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In Theatres: 
Nov 21, 2012
Running Time: 
1 Hour, 38 Minutes

Alfred Hitchcock is one of the greatest auteurs in film history whose impact on the industry can still be seen in today’s modern suspense and thriller genres. His films have garnered much critical acclaim over his career but Psycho quite possibly remains his most famous with audiences. Based on the novel Alfred Hitchcock and the Making of Psycho, Hitchcock documents the life of the famed director as he struggles balancing the production of the film and his relationship with his wife, Alma.

The role of Hitchcock would no doubt leave some big shoes to fill, both literally and figuratively, so it’s no surprise that veteran actor Anthony Hopkins steps into character as the legendary director. One of the best things about Hitchcock is Hopkins’ ability to become him. His look is spot on, and his mannerisms are reminiscent of Alfred Hitchcock Presents. It’s his performance that carries the film and allows audiences to look past the somewhat mediocre story.

While the film takes place during the production of Psycho, the main focus is on the tense relationship between Hitchcock and Alma (Helen Mirren). Making a movie is no doubt an immense task and Hitchcock has all his priorities in one basket, leaving Alma, who is essentially his right hand woman, feeling underappreciated. There’s this constant back-and-forth bickering between the two that grows tiresome by the second act.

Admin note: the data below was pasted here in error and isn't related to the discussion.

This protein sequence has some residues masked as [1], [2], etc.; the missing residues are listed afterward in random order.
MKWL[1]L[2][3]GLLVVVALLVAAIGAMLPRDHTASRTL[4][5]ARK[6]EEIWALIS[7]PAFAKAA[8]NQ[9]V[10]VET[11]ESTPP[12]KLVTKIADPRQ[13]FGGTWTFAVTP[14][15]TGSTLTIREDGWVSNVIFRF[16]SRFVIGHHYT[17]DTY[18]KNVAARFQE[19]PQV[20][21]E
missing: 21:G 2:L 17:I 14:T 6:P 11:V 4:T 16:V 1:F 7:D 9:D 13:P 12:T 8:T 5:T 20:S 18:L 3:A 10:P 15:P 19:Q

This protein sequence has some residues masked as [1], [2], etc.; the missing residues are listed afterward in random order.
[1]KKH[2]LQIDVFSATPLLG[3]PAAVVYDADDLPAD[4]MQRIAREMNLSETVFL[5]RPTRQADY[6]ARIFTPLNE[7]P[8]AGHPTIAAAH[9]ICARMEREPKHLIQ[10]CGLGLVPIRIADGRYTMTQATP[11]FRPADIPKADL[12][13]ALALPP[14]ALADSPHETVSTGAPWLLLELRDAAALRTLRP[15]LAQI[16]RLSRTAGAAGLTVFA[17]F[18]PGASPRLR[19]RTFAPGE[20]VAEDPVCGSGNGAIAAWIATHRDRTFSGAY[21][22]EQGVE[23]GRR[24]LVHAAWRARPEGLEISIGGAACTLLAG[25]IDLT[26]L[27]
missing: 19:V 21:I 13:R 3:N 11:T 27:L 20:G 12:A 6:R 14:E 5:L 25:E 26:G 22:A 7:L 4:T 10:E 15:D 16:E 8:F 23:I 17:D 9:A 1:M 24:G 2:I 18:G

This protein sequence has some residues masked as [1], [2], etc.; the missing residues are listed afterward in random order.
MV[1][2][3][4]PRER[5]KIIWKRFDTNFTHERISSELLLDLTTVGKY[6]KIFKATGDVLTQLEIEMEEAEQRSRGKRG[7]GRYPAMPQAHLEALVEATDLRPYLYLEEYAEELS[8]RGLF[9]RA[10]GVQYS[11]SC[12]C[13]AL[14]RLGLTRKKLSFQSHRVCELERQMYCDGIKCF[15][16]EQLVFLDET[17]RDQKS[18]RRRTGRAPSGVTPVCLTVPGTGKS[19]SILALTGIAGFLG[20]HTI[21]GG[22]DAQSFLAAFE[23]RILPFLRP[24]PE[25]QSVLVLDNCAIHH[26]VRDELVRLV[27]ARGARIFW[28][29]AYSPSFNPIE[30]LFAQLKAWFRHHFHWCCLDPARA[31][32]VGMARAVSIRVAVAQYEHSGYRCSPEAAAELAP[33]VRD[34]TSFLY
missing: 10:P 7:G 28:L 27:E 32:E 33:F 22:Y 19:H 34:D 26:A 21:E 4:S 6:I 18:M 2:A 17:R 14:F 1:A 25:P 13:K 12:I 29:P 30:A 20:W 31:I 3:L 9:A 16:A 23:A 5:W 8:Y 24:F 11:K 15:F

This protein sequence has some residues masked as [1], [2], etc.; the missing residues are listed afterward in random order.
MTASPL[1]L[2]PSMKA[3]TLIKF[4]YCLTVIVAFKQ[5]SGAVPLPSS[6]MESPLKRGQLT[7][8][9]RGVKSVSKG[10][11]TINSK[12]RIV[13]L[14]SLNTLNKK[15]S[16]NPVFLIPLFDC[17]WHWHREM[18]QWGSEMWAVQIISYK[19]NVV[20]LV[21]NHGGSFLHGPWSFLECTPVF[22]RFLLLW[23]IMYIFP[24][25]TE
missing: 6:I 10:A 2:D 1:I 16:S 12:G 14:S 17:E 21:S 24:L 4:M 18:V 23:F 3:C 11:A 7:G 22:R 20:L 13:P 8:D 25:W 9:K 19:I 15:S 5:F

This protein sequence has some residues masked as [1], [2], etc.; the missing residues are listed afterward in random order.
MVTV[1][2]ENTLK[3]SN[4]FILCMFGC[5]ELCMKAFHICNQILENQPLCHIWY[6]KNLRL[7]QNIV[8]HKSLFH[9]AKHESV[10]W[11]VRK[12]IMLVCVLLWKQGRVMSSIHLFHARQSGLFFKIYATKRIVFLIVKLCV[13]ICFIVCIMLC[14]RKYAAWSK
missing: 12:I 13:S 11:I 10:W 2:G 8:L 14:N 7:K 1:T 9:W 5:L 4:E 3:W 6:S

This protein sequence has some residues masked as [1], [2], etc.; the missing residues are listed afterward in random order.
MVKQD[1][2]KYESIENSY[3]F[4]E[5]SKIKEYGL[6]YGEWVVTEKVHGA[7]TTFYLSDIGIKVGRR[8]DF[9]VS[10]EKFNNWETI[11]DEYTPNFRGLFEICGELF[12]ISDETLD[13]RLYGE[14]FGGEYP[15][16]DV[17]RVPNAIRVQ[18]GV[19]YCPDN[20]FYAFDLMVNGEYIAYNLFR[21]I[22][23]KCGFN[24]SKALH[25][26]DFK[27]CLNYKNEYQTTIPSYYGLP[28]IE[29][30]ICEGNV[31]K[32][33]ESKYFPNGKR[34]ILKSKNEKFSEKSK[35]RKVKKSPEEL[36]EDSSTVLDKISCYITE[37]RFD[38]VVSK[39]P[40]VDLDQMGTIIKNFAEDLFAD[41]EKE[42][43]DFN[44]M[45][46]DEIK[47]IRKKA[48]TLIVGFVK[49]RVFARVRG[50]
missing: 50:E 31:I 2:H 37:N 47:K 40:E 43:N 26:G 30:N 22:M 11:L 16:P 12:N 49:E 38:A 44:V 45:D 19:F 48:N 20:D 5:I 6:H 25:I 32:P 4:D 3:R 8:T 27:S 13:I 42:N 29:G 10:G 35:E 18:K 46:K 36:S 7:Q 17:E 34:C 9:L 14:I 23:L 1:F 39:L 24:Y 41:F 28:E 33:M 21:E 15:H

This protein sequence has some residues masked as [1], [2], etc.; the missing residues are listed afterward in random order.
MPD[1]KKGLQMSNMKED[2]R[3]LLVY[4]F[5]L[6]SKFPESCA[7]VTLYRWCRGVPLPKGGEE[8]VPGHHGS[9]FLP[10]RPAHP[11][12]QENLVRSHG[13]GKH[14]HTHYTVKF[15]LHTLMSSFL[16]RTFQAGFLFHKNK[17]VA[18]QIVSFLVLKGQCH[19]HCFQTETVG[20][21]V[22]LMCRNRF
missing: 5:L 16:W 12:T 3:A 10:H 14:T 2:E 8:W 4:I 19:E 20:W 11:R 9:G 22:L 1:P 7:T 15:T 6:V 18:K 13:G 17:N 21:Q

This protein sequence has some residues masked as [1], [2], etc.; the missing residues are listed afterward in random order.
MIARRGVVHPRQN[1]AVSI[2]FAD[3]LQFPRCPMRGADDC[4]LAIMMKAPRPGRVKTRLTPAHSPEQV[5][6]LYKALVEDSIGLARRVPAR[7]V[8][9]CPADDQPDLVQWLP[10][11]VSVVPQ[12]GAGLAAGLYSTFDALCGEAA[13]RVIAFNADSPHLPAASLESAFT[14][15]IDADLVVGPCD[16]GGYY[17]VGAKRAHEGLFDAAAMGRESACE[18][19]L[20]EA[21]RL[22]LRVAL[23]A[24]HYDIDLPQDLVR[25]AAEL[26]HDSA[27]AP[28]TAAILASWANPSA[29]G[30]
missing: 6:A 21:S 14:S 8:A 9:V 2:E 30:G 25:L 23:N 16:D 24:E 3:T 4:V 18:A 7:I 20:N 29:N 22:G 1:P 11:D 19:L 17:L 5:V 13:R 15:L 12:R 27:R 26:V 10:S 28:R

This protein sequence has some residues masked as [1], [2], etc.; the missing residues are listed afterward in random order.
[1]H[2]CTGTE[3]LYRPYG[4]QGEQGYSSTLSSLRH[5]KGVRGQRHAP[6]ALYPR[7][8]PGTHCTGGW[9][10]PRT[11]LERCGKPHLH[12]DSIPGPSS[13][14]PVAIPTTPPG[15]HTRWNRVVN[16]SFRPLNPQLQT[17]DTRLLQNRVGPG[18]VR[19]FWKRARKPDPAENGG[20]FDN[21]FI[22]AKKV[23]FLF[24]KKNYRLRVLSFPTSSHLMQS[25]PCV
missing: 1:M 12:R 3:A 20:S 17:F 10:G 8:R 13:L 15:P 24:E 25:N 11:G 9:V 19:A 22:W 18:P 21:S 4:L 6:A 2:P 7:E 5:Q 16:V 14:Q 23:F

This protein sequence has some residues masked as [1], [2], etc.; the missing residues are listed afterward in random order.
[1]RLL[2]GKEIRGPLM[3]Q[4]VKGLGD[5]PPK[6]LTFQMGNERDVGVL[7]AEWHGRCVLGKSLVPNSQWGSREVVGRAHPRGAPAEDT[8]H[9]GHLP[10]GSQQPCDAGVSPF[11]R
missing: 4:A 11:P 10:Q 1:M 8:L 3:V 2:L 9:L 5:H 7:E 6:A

Helen Mirren is a fantastic actor but her performance here is bland and uneventful. There’s one standout moment when she takes over production when Hitchcock is sick but aside from that, her character is more of an annoyance than anything else. Rather than the two’s relationship, Hitchcock should have focused more on Psycho itself.

Stepping into the role of Janet Leigh, the star of Psycho, is Scarlett Johansson. Like Hopkins, she fits into the role wonderfully. The dynamic between her and opposing star Vera Miles (Jessica Biel) creates some tension that carries their performances. Just as you would expect from Hitchcock himself, there’s a lot of suspense, not to mention some wonderful references to his work.

While Hitchcock has its ups and downs, the film manages to do most things well and is a fitting homage to the man who defined a genre. For dedicated Hitchcock fans, there’s plenty to take in and appreciate. It’s also interesting to see the backstory behind one of cinema’s biggest films. In the end, there’s just about something for everyone in Hitchcock

Matt Rodriguez
Review by Matt Rodriguez
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